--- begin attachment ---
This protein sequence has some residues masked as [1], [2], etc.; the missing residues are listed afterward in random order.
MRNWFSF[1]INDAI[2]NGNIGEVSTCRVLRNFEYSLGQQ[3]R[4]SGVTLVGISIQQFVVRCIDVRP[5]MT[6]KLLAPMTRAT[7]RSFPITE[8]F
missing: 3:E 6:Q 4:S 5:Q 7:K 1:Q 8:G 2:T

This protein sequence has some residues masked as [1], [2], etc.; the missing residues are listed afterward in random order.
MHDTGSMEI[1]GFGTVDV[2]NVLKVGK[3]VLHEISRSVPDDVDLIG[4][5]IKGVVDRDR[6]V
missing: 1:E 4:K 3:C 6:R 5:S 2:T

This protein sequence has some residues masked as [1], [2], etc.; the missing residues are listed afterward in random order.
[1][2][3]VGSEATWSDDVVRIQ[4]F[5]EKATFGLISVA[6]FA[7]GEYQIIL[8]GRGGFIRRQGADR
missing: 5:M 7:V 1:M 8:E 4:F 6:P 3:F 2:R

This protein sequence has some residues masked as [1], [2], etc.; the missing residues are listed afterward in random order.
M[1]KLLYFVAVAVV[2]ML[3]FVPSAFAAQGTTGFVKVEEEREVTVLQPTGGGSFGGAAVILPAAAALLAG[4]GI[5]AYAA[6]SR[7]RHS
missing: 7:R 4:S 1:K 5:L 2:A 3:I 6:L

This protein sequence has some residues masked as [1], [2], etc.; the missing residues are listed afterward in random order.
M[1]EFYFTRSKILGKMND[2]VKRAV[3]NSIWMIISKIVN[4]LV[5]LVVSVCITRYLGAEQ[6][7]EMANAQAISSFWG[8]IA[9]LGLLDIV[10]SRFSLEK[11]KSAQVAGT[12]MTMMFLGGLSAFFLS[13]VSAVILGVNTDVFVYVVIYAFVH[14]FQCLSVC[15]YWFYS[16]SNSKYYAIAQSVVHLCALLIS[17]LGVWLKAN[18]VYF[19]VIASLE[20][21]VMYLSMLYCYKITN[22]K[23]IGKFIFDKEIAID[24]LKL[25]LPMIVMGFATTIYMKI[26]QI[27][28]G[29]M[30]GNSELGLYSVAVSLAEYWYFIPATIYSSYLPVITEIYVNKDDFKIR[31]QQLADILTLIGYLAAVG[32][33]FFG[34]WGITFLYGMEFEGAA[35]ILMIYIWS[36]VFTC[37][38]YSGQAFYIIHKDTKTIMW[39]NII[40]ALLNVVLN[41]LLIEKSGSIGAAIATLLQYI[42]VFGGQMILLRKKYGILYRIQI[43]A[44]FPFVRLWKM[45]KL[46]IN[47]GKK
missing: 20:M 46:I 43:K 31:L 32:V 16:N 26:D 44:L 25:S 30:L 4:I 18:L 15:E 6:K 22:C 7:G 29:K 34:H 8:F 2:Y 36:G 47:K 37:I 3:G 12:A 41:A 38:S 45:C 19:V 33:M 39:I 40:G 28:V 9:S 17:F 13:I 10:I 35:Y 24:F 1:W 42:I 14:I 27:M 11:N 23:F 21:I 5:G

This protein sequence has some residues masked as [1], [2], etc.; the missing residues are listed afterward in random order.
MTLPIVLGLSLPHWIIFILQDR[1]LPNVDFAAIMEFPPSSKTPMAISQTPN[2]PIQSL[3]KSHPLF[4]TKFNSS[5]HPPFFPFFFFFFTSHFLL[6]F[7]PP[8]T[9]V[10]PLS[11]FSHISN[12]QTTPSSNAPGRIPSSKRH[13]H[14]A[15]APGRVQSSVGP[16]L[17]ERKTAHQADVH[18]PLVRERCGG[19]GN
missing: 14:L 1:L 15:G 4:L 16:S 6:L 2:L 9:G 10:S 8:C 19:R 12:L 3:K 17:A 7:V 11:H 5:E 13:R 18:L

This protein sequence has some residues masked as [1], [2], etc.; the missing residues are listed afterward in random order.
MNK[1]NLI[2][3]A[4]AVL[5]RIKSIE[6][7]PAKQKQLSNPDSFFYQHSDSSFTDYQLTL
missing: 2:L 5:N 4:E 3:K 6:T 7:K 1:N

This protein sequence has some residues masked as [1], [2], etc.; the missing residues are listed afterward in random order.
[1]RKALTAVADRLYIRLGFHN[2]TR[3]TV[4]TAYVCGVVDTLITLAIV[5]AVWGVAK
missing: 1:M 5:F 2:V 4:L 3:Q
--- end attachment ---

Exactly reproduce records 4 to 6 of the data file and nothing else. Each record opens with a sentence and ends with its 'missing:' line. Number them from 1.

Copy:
This protein sequence has some residues masked as [1], [2], etc.; the missing residues are listed afterward in random order.
M[1]KLLYFVAVAVV[2]ML[3]FVPSAFAAQGTTGFVKVEEEREVTVLQPTGGGSFGGAAVILPAAAALLAG[4]GI[5]AYAA[6]SR[7]RHS
missing: 7:R 4:S 1:K 5:L 2:A 3:I 6:L

This protein sequence has some residues masked as [1], [2], etc.; the missing residues are listed afterward in random order.
M[1]EFYFTRSKILGKMND[2]VKRAV[3]NSIWMIISKIVN[4]LV[5]LVVSVCITRYLGAEQ[6][7]EMANAQAISSFWG[8]IA[9]LGLLDIV[10]SRFSLEK[11]KSAQVAGT[12]MTMMFLGGLSAFFLS[13]VSAVILGVNTDVFVYVVIYAFVH[14]FQCLSVC[15]YWFYS[16]SNSKYYAIAQSVVHLCALLIS[17]LGVWLKAN[18]VYF[19]VIASLE[20][21]VMYLSMLYCYKITN[22]K[23]IGKFIFDKEIAID[24]LKL[25]LPMIVMGFATTIYMKI[26]QI[27][28]G[29]M[30]GNSELGLYSVAVSLAEYWYFIPATIYSSYLPVITEIYVNKDDFKIR[31]QQLADILTLIGYLAAVG[32][33]FFG[34]WGITFLYGMEFEGAA[35]ILMIYIWS[36]VFTC[37][38]YSGQAFYIIHKDTKTIMW[39]NII[40]ALLNVVLN[41]LLIEKSGSIGAAIATLLQYI[42]VFGGQMILLRKKYGILYRIQI[43]A[44]FPFVRLWKM[45]KL[46]IN[47]GKK
missing: 20:M 46:I 43:K 31:L 32:V 16:N 26:D 44:L 25:S 30:L 4:I 18:L 15:E 6:K 22:C 7:G 29:K 34:H 8:F 2:Y 36:G 47:K 37:I 3:G 12:A 41:A 38:S 45:C 19:V 33:M 39:I 40:G 28:V 9:S 17:F 13:I 10:I 35:Y 24:F 1:W 42:I 14:I 27:M 11:N 23:F 21:I 5:G

This protein sequence has some residues masked as [1], [2], etc.; the missing residues are listed afterward in random order.
MTLPIVLGLSLPHWIIFILQDR[1]LPNVDFAAIMEFPPSSKTPMAISQTPN[2]PIQSL[3]KSHPLF[4]TKFNSS[5]HPPFFPFFFFFFTSHFLL[6]F[7]PP[8]T[9]V[10]PLS[11]FSHISN[12]QTTPSSNAPGRIPSSKRH[13]H[14]A[15]APGRVQSSVGP[16]L[17]ERKTAHQADVH[18]PLVRERCGG[19]GN
missing: 14:L 1:L 15:G 4:L 16:S 6:L 2:L 9:G 10:S 8:C 19:R 12:L 3:K 17:A 7:V 11:H 5:E 13:R 18:L